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Before I came to Honduras, I wasn’t aware that it’s one of the most dangerous countries in the world. The first time I was confronted with this was on a highway about 50 kilometres out of San Pedro Sula. We were sitting in a tinted window SUV, well on our way to copan, when a police officer pulled us over.
“Find your passport. He needs to make sure that you’re not a hostage,” our driver said.
That I’m not a what?
Obduction, extortion and corruption is a daily burden in this Central American country, and only a few weeks ago, a mother of two was carnapped, but luckily saved by a routine road control. This had caused an increase of checkpoints on the roughly 200km stretch to Guatemala.
Honduras is the most dangerous country in the world with an average of 20 murders every single day. Nevertheless, we went to Honduras with a few butterflies in our stomachs.
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FIRST IMPRESSIONS OF SAN PEDRO SULA
It was pitch black outside when we descended onto the Honduran city, San Pedro Sula. Glued to the window and eyes wide open, I caught the first glimpse of a small, dimly lit airport surrounded by palm trees. Not the happy beach types, but the dense, foggy deep-in-the-jungle types.
Getting off the plane, I was instantly met by a wall of sticky heat, a wonderful 92 % humidity. Air was thick, and the fear of what awaited on the other side of the airport doors slowly started to build up inside of me. As we walked towards the arrival area, I suddenly realized we were the only white people there.
No foreigners in sight.
So there we were: two clueless gringos fresh off the plane on a sunshine trip to the most dangerous city in the world. Guards were everywhere in the entry area, all with machine guns, sunglasses and serious expressions on their faces. After getting our bags and standing in line for inspection and body search, I noticed both bags had been opened and searched through. Imagine my panic, most likely coming from watching too many episodes of “Locked up abroad.”
After a frantic search for planted drugs in both bags, we were cleared through customs and got to the other side. Phew. No more excitement for me, please!
MURDER CAPITAL OF THE WORLD
Today, San Pedro Sula is the most dangerous city in the world, and it’s not growing safer, principally because of the local gangs and Mexican cartels. Most homicides are drug-related, but you hear about killings on journalists, civilians and tourists, too.
Luckily, we didn’t encounter any crimes, gangs or incidents. However, we could always feel the tension among the locals. At Roatan island, people advised us against going to the mainland because of the crime rate and low security. We spoke to several people who hadb fled from their homes because of the unsafety and lack of public order and protection.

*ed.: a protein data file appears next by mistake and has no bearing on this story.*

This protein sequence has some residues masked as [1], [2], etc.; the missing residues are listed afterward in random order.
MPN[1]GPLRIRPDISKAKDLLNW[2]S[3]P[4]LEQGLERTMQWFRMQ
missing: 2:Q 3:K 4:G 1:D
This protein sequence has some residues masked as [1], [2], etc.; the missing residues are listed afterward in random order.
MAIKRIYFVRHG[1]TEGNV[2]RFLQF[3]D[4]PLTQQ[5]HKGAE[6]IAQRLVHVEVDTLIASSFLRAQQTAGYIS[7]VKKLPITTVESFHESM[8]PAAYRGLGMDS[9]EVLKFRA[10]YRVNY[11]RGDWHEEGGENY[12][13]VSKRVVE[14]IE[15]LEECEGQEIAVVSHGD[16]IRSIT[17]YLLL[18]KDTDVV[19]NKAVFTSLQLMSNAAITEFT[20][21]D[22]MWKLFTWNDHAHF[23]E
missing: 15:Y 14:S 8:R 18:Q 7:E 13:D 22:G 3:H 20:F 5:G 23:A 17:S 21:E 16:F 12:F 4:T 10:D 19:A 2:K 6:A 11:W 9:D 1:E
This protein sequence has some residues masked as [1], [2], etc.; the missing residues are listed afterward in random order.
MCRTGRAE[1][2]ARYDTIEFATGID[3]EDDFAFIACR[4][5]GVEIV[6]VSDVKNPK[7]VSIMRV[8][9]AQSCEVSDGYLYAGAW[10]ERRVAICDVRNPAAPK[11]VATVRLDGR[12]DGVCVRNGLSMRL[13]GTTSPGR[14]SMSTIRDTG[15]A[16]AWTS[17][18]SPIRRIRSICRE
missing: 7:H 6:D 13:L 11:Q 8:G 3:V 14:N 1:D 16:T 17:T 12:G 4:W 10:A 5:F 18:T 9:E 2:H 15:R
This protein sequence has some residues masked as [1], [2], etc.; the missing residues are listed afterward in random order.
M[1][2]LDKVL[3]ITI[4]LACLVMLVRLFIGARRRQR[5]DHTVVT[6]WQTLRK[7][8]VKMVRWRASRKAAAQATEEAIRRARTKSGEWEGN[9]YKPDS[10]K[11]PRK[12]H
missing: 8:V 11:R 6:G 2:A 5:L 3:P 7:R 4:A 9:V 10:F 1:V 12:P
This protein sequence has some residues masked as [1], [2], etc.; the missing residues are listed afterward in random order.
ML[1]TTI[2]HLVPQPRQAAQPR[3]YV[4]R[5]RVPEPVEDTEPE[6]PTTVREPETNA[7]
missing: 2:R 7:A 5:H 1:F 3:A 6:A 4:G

MEN WITH PUMP GUNS
Speaking of protection… In San Pedro Sula, you’ll see a lot of guns. And not just handguns. No, I’m talking about huge, badass pump guns. I saw armed security guards and locals in the streets, the malls, the restaurants, airports, inside the local 7-eleven even.
And why is that?
I mean, with so many guards, why do they need all those guns?
Also, you’ll see gun stores on many street corners. Although we didn’t feel particularly unsafe in this neighborhood, the city is still dodgy and dangerous.
SAFETY IN SAN PEDRO SULA, HONDURAS
Visiting San Pedro Sula is only safe if you take precautions and use common sense. This means that you should stay in a safe area, don’t use public transportation or go out after dark, and don’t flash your camera and other belongings. If you follow these simple guidelines, you have done everything you can to protect yourself.
But still, if you ask me, I wouldn’t recommend San Pedro Sula as a destination. Aside from the fact that it has many dangers, there is also very little to do and see in this city. You’re better off heading to Copan Ruinas or Roatan Island if you want to explore Honduras.
Getting around: Consider the Hedman Alas bus company or domestic flights. Both have good, reliable service as far as I experienced it.
WHERE I STAYED
If you’re going to San Pedro Sula, consider staying at Dos Molinos. It’s in a safe neighborhood, close to shopping malls, and the owner Luis will gladly pick you up from the airport or bus terminal. We paid $31 per night for two persons.
In general, accommodation in San Pedro Sula is quite pricy, but at this place you’ll get a basic room (nothing fancy, but okay). The owners, Luis and Blanca, are very helpful, and most importantly: you’ll be safe. I recommend this hostel.
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